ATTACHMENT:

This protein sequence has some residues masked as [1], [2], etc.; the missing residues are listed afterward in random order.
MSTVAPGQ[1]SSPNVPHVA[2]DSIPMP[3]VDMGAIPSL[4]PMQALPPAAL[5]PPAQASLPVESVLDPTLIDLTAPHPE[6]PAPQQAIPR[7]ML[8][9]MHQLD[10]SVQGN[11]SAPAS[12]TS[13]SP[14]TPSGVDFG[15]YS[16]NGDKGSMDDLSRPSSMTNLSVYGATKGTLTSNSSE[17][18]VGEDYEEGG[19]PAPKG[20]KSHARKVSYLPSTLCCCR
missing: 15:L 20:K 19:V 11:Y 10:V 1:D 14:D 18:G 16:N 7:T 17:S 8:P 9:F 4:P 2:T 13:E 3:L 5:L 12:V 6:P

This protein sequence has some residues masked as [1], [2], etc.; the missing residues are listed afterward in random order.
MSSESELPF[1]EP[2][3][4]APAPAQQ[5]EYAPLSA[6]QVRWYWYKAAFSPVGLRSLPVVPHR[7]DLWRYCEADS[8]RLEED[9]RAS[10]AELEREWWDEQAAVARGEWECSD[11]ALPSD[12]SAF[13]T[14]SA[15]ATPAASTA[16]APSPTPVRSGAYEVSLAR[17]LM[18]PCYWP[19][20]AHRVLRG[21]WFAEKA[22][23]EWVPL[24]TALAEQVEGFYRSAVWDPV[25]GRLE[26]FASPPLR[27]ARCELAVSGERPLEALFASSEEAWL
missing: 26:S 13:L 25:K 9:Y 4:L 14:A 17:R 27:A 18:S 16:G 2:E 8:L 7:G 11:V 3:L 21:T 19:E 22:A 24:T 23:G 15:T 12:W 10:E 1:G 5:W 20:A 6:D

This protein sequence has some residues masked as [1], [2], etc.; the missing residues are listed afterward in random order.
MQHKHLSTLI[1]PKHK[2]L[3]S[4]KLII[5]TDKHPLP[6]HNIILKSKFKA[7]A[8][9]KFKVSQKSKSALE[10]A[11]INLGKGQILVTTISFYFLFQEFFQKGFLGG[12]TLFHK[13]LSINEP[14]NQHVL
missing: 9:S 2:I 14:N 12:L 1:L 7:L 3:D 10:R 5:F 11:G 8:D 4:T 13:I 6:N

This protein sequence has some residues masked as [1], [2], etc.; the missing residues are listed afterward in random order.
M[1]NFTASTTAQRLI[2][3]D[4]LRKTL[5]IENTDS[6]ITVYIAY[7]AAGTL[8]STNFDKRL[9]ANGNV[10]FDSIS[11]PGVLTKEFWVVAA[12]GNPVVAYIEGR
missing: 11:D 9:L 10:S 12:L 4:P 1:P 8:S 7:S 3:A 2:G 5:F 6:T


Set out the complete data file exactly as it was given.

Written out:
This protein sequence has some residues masked as [1], [2], etc.; the missing residues are listed afterward in random order.
MSTVAPGQ[1]SSPNVPHVA[2]DSIPMP[3]VDMGAIPSL[4]PMQALPPAAL[5]PPAQASLPVESVLDPTLIDLTAPHPE[6]PAPQQAIPR[7]ML[8][9]MHQLD[10]SVQGN[11]SAPAS[12]TS[13]SP[14]TPSGVDFG[15]YS[16]NGDKGSMDDLSRPSSMTNLSVYGATKGTLTSNSSE[17][18]VGEDYEEGG[19]PAPKG[20]KSHARKVSYLPSTLCCCR
missing: 15:L 20:K 19:V 11:Y 10:V 1:D 14:D 18:G 16:N 7:T 17:S 8:P 9:F 4:P 2:T 13:E 3:L 5:L 12:V 6:P

This protein sequence has some residues masked as [1], [2], etc.; the missing residues are listed afterward in random order.
MSSESELPF[1]EP[2][3][4]APAPAQQ[5]EYAPLSA[6]QVRWYWYKAAFSPVGLRSLPVVPHR[7]DLWRYCEADS[8]RLEED[9]RAS[10]AELEREWWDEQAAVARGEWECSD[11]ALPSD[12]SAF[13]T[14]SA[15]ATPAASTA[16]APSPTPVRSGAYEVSLAR[17]LM[18]PCYWP[19][20]AHRVLRG[21]WFAEKA[22][23]EWVPL[24]TALAEQVEGFYRSAVWDPV[25]GRLE[26]FASPPLR[27]ARCELAVSGERPLEALFASSEEAWL
missing: 26:S 13:L 25:K 9:Y 4:L 14:A 17:R 27:A 18:S 16:G 2:E 8:L 7:G 11:V 3:L 21:T 19:E 22:A 24:T 23:G 15:T 12:W 10:E 1:G 5:W 20:A 6:D

This protein sequence has some residues masked as [1], [2], etc.; the missing residues are listed afterward in random order.
MQHKHLSTLI[1]PKHK[2]L[3]S[4]KLII[5]TDKHPLP[6]HNIILKSKFKA[7]A[8][9]KFKVSQKSKSALE[10]A[11]INLGKGQILVTTISFYFLFQEFFQKGFLGG[12]TLFHK[13]LSINEP[14]NQHVL
missing: 9:S 2:I 14:N 12:L 1:L 7:L 3:D 10:R 5:F 11:G 8:D 4:T 13:I 6:N

This protein sequence has some residues masked as [1], [2], etc.; the missing residues are listed afterward in random order.
M[1]NFTASTTAQRLI[2][3]D[4]LRKTL[5]IENTDS[6]ITVYIAY[7]AAGTL[8]STNFDKRL[9]ANGNV[10]FDSIS[11]PGVLTKEFWVVAA[12]GNPVVAYIEGR
missing: 11:D 9:L 10:S 12:L 4:P 1:P 8:S 7:S 3:A 2:G 5:F 6:T